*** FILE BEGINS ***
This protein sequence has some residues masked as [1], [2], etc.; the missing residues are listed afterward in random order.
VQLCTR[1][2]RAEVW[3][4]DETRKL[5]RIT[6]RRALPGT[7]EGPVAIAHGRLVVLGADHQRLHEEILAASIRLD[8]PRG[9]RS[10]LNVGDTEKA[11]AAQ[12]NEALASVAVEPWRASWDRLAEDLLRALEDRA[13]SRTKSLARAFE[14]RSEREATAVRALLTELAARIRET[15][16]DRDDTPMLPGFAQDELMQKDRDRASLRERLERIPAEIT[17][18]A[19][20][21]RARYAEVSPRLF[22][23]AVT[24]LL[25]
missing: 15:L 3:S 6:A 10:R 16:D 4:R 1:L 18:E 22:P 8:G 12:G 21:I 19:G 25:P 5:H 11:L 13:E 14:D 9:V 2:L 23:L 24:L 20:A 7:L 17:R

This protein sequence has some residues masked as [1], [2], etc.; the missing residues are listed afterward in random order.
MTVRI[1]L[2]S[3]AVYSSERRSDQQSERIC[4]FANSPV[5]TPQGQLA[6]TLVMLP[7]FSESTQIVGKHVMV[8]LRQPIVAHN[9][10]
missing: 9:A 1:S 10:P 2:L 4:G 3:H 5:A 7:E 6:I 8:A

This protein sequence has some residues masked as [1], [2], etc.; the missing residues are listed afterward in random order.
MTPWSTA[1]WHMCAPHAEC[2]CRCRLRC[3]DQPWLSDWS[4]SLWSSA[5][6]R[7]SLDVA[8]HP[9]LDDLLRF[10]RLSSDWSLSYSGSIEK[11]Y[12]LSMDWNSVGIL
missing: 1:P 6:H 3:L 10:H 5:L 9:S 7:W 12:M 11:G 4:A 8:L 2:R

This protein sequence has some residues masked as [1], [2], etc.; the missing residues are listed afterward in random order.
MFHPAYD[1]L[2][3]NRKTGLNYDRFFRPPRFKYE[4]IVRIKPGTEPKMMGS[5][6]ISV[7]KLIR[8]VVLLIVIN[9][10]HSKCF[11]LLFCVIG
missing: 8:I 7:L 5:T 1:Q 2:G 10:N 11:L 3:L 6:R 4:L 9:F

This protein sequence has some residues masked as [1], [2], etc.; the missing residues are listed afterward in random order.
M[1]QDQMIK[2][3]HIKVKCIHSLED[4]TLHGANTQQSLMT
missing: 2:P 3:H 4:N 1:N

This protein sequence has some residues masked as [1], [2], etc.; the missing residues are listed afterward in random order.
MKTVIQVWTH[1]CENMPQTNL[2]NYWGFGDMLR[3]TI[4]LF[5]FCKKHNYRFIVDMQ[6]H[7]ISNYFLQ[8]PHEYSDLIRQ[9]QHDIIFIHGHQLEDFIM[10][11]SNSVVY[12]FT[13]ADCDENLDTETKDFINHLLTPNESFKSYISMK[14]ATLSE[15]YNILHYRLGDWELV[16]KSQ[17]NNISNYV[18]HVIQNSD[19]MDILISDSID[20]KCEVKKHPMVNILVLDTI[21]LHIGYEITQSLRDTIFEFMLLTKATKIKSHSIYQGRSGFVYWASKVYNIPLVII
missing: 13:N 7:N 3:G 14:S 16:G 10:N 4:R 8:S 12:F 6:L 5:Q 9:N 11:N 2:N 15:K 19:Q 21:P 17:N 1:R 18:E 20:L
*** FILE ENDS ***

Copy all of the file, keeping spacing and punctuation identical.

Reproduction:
This protein sequence has some residues masked as [1], [2], etc.; the missing residues are listed afterward in random order.
VQLCTR[1][2]RAEVW[3][4]DETRKL[5]RIT[6]RRALPGT[7]EGPVAIAHGRLVVLGADHQRLHEEILAASIRLD[8]PRG[9]RS[10]LNVGDTEKA[11]AAQ[12]NEALASVAVEPWRASWDRLAEDLLRALEDRA[13]SRTKSLARAFE[14]RSEREATAVRALLTELAARIRET[15][16]DRDDTPMLPGFAQDELMQKDRDRASLRERLERIPAEIT[17][18]A[19][20][21]RARYAEVSPRLF[22][23]AVT[24]LL[25]
missing: 15:L 3:S 6:A 10:R 16:D 4:R 1:L 18:E 22:P 8:G 12:G 21:I 19:G 25:P 5:H 11:L 13:E 14:D 9:V 2:L 23:L 24:L 20:A 7:L 17:R

This protein sequence has some residues masked as [1], [2], etc.; the missing residues are listed afterward in random order.
MTVRI[1]L[2]S[3]AVYSSERRSDQQSERIC[4]FANSPV[5]TPQGQLA[6]TLVMLP[7]FSESTQIVGKHVMV[8]LRQPIVAHN[9][10]
missing: 9:A 1:S 10:P 2:L 4:G 3:H 5:A 7:E 6:I 8:A

This protein sequence has some residues masked as [1], [2], etc.; the missing residues are listed afterward in random order.
MTPWSTA[1]WHMCAPHAEC[2]CRCRLRC[3]DQPWLSDWS[4]SLWSSA[5][6]R[7]SLDVA[8]HP[9]LDDLLRF[10]RLSSDWSLSYSGSIEK[11]Y[12]LSMDWNSVGIL
missing: 1:P 6:H 3:L 10:H 5:L 9:S 7:W 12:M 11:G 4:A 8:L 2:R

This protein sequence has some residues masked as [1], [2], etc.; the missing residues are listed afterward in random order.
MFHPAYD[1]L[2][3]NRKTGLNYDRFFRPPRFKYE[4]IVRIKPGTEPKMMGS[5][6]ISV[7]KLIR[8]VVLLIVIN[9][10]HSKCF[11]LLFCVIG
missing: 8:I 7:L 5:T 1:Q 2:G 10:N 11:L 3:L 6:R 4:L 9:F

This protein sequence has some residues masked as [1], [2], etc.; the missing residues are listed afterward in random order.
M[1]QDQMIK[2][3]HIKVKCIHSLED[4]TLHGANTQQSLMT
missing: 2:P 3:H 4:N 1:N

This protein sequence has some residues masked as [1], [2], etc.; the missing residues are listed afterward in random order.
MKTVIQVWTH[1]CENMPQTNL[2]NYWGFGDMLR[3]TI[4]LF[5]FCKKHNYRFIVDMQ[6]H[7]ISNYFLQ[8]PHEYSDLIRQ[9]QHDIIFIHGHQLEDFIM[10][11]SNSVVY[12]FT[13]ADCDENLDTETKDFINHLLTPNESFKSYISMK[14]ATLSE[15]YNILHYRLGDWELV[16]KSQ[17]NNISNYV[18]HVIQNSD[19]MDILISDSID[20]KCEVKKHPMVNILVLDTI[21]LHIGYEITQSLRDTIFEFMLLTKATKIKSHSIYQGRSGFVYWASKVYNIPLVII
missing: 13:N 7:N 3:G 14:S 16:G 10:N 4:R 8:S 12:F 6:L 5:Q 9:N 11:N 2:N 15:K 19:Q 21:P 17:N 1:R 18:E 20:L